The Environmental Protection Agency (EPA) Should Properly Address the Abuse of Ancillary Benefits. The EPA recently proposed a rule with the stated intent of improving the consistency and transparency of cost-benefit analysis in Clean Air Act (CAA) rulemaking. In any rule, the EPA needs to address the agency’s long-standing abuse of indirect benefits (ancillary benefits). For years, the EPA has promulgated rules without justifying why it is regulating the pollutant that is the focus of the regulation. Instead, it has relied on ancillary benefits from regulating unrelated pollutants, especially particulate matter. This is a problem because the EPA does not have to justify the purpose of many of its air rules. It can also do legal end-runs around the CAA.
The EPA should clarify in the regulatory text how ancillary benefits will be applied in CAA rulemaking. At a minimum, ancillary benefits should play no more than an ancillary role in deciding whether to move forward with a regulation. A better approach would be to allow ancillary benefits to play, at most, a de minimis role in deciding whether to promulgate a CAA rule, especially when there are end-runs around the law.
The EPA Should Finalize Its Science Transparency Rule and Require Underlying Data and Models to Be Made Available to the Public. There is wide agreement that there is a lack of transparency when it comes to agency use of science. In 2018, the EPA proposed a rule to address this problem and published a supplemental notice in 2020. In the final rule, the EPA should impose clear requirements to ensure that, when the EPA develops regulations or disseminates information, it will provide the public the necessary information, including data and models, to evaluate the integrity of the science.
The EPA should address any legitimate privacy, confidentiality, and confidential business information concerns. The agency is more than capable of doing so, and these narrow concerns should not be an excuse to undermine the broader transparency effort. In general, there would be no reason not to disclose the underlying information to the public. However, when there are genuine reasons that would prevent the disclosure of underlying information to the public, the EPA should still consider these studies, but place less weight on them. But, when the underlying information is not being provided due to illegitimate concerns, these studies should be excluded; if there is no legitimate reason why experts and the public are unable to review the merits of the science, the EPA would be irresponsible for considering these studies.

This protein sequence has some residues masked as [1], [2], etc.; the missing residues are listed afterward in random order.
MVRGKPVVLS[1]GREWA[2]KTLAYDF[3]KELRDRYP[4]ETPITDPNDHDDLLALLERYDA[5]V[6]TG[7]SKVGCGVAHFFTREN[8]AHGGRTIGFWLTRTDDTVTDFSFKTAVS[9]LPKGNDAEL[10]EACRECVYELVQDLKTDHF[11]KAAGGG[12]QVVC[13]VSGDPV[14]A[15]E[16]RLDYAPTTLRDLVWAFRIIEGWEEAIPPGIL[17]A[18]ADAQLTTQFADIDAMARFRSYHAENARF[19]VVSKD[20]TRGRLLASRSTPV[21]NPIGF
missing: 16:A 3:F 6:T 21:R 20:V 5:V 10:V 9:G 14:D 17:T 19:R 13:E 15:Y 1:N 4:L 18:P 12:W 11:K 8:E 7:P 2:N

The EPA Should Finalize the Retention of the Current Ozone and Particulate Matter Standards. Every five years, the EPA Administrator is supposed to review, and if appropriate, revise the standards for the six major air pollutants regulated under the National Ambient Air Quality Standards. Ground-level ozone, the main ingredient in smog, and particulate matter are two of these pollutants. In 2020, the EPA proposed its decision to retain the current ozone standards and another decision to retain the current particulate matter standards. Both of these decisions were carefully considered and consistent with the science, including recommendations made by the EPA’s Clean Air Scientific Advisory Committee.
The Forest Service Should Complete Guidance on Implementation of the Great American Outdoors Act (GAOA). The recently enacted GAOA addresses deferred maintenance on federal lands and reprograms the Land and Water Conservation Fund (LWCF) as a mandatory spending program administered by the executive branch through the National Park Service, Fish and Wildlife Service, and the BLM under the U.S. Department of the Interior (DOI), and the Forest Service under the U.S. Department of Agriculture. According to the new law, Congress can develop an allocation plan for the annual $900 million available through the LWCF, but if it allocates less than this amount, control over the remainder resides with the President.
Given the budgetary discretion that Congress delegated to the executive, the DOI issued criteria to update internal management and implementation of the LWCF to better reflect the GAOA and the purposes Congress stipulated for the LWCF. The DOI’s order prioritizes public access to outdoor recreation as clearly established by Congress, emphasizes access in urban areas, protects private property owners, and puts a premium on cooperation rather than conflict with states by first requiring written support from governors and county governments for federal land acquisitions. The Forest Service should update its LWCF implementation policies in similar fashion.